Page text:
Canoeing, kayaking, rowing and sailing in rivers, lakes, and ocean are allowed. Motorised boats are only permitted in salt water. All waters are open for swimming – with the exception of lakes that are drinking water reservoirs (see for instance Maridalsvannet).
Wild berry foraging is part of the right. Picking cloudberries may, however, be restricted on privately owned land in northern parts of Norway.
Hunting rights belong to the landowner, and thus hunting is not included in the right of free access. In freshwater areas such as rivers and lakes, the fishing rights belong to the landowner. Freshwater fishing may only be conducted with the permission of the landowner and by those in possession of a fishing licence. Different rules apply for children under the age of 16. Children under the age of 16 have the right to fish without a licence, a right codified in 1992. This right was tried and upheld in a ruling from the Norwegian Supreme Court in 2004.
In salt water areas there is free access to sports fishing using boats or from the shoreline. All fishing is subject to legislation to, among other things, protect biological diversity, and this legislation stipulates rules regarding the use of gear, seasons, bag or size limits and more.
In Sweden allemansrätten (lit. "the everyman's right") is a freedom granted by the Constitution of Sweden. Since 1994 the Instrument of Government says that notwithstanding the right to own property "everyone shall have access to nature in accordance with allemansrätten". What this means is not further explicated on in the constitution, and only sparsely in other legislation. In practice, allemansrätten is defined as actions that are not crimes, will not make a person liable to pay damages, nor can be prohibited by any authority. As in other Nordic countries, the Swedish right to roam comes with an equal emphasis being placed upon the responsibility to look after the countryside; the maxim is "do not disturb, do not destroy". Many Swedish people consider this to be a form of legacy or human right.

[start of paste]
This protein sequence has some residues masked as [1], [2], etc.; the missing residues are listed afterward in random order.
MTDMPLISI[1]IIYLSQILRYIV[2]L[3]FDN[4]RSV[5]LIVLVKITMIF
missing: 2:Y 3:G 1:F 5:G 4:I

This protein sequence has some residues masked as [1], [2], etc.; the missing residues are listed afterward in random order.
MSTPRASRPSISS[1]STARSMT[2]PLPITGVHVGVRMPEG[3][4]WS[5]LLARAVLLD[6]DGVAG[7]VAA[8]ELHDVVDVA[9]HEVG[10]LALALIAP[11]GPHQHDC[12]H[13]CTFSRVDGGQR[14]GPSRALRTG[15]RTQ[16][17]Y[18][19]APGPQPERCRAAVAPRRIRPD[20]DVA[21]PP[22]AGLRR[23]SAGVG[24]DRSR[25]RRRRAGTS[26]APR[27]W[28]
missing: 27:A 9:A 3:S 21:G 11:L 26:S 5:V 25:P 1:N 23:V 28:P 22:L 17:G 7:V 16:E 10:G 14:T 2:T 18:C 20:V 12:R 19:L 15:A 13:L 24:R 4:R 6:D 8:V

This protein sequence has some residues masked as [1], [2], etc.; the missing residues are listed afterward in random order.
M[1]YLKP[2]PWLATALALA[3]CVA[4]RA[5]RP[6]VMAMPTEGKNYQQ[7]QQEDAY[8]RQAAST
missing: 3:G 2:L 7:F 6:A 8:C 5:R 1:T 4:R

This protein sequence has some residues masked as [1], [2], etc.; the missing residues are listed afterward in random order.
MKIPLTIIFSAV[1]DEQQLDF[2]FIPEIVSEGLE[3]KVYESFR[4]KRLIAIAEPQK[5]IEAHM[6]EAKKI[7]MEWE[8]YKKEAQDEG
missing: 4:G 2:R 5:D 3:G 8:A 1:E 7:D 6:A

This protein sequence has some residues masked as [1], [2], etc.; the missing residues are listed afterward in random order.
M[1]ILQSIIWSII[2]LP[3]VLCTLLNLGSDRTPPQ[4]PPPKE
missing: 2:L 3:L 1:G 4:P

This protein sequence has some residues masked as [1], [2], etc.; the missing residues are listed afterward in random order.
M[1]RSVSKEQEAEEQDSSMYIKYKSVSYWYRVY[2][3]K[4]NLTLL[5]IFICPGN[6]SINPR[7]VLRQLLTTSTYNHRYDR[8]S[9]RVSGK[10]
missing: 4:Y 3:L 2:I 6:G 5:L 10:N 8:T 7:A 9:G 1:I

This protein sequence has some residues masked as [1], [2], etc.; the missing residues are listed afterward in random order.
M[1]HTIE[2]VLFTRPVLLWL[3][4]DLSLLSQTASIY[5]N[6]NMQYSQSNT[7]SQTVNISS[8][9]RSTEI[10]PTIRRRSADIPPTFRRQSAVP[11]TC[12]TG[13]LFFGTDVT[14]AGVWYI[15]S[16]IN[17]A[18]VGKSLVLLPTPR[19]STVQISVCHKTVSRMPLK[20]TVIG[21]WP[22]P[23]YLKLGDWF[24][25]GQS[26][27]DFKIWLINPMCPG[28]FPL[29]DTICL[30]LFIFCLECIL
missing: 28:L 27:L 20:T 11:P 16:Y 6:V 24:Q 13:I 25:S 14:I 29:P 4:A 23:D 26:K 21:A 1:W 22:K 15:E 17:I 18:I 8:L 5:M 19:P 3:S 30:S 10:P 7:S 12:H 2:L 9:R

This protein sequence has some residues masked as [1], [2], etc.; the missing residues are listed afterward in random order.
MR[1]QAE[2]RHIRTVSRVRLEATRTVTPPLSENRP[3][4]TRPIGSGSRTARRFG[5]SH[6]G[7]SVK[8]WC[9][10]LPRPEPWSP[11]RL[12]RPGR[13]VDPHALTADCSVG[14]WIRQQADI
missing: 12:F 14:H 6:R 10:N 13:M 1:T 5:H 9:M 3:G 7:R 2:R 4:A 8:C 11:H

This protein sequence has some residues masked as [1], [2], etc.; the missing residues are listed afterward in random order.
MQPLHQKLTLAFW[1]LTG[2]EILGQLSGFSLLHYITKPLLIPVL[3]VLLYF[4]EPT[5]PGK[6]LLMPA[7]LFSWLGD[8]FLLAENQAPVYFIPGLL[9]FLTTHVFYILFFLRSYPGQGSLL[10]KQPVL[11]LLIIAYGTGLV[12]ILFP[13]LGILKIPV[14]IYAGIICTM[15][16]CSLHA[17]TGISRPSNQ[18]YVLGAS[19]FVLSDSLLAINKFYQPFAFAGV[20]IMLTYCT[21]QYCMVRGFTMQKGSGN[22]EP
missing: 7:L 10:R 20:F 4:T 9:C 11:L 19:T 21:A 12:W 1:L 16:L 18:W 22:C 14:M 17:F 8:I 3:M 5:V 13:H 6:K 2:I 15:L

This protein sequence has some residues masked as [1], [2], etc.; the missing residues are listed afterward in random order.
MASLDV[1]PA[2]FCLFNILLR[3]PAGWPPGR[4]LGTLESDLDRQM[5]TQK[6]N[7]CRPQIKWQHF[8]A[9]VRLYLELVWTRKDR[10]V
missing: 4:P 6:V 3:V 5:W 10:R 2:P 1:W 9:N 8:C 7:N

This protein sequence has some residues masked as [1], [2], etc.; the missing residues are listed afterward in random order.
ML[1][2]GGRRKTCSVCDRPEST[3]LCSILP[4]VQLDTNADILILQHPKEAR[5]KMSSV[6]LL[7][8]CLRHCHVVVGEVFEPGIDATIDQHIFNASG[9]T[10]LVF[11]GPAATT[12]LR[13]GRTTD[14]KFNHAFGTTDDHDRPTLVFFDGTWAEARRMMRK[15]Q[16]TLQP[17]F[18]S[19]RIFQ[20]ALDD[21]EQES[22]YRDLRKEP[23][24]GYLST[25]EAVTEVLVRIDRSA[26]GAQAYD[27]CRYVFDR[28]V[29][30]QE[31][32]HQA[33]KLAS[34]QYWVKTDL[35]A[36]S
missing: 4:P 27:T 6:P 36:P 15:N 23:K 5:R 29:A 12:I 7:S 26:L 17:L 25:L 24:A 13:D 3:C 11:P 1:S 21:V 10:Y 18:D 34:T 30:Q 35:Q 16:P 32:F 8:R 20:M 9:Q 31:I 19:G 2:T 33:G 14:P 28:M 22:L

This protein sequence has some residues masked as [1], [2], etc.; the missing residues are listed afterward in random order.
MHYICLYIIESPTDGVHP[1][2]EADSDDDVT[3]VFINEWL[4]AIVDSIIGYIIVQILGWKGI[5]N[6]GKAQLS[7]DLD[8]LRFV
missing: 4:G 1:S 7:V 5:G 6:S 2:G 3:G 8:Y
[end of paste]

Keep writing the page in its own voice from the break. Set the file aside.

Allemansrätten gives a person the right to access, walk, cycle, ride, ski, and camp on any land—with the exception of private gardens, the immediate vicinity of a dwelling house and land under cultivation. Restrictions apply for nature reserves and other protected areas. It also gives the right to pick wild flowers, mushrooms and berries (provided they are not legally protected), but not to hunt in any way. Swimming in any lake and putting an unpowered boat on any water is permitted unless explicitly forbidden. Visiting beaches and walking by a shoreline is permitted, providing it is not a part of a garden or within the immediate vicinity of a residence (legally defined as the hemfridszon). The hemfridszon's size depends on conditions but can be as large as 70 metres from an ordinary dwelling house. To better protect access to water and the right to walk along beaches, it is since 1975 generally not permitted to build a new house near (generally 100 m) from a beach and/or shoreline.
Fishing remains essentially private—apart from on the biggest five lakes and the coast of the Baltic Sea, the Sound, Kattegat and Skagerrak. It is permitted to drive a car on a private road unless explicitly signposted otherwise. Small camp fires are generally permitted, but in some periods banned by local authorities due to wild fire risk. It is allowed to put up a tent on any uncultivated land for a night or two. There has been some controversy on commercial use of the berry picking rights, when companies legally contract people to pick berries in the forests.
Building a fire is generally permitted except on bare rock faces where it can lead to cracking. Municipalities can issue fire bans during dry periods.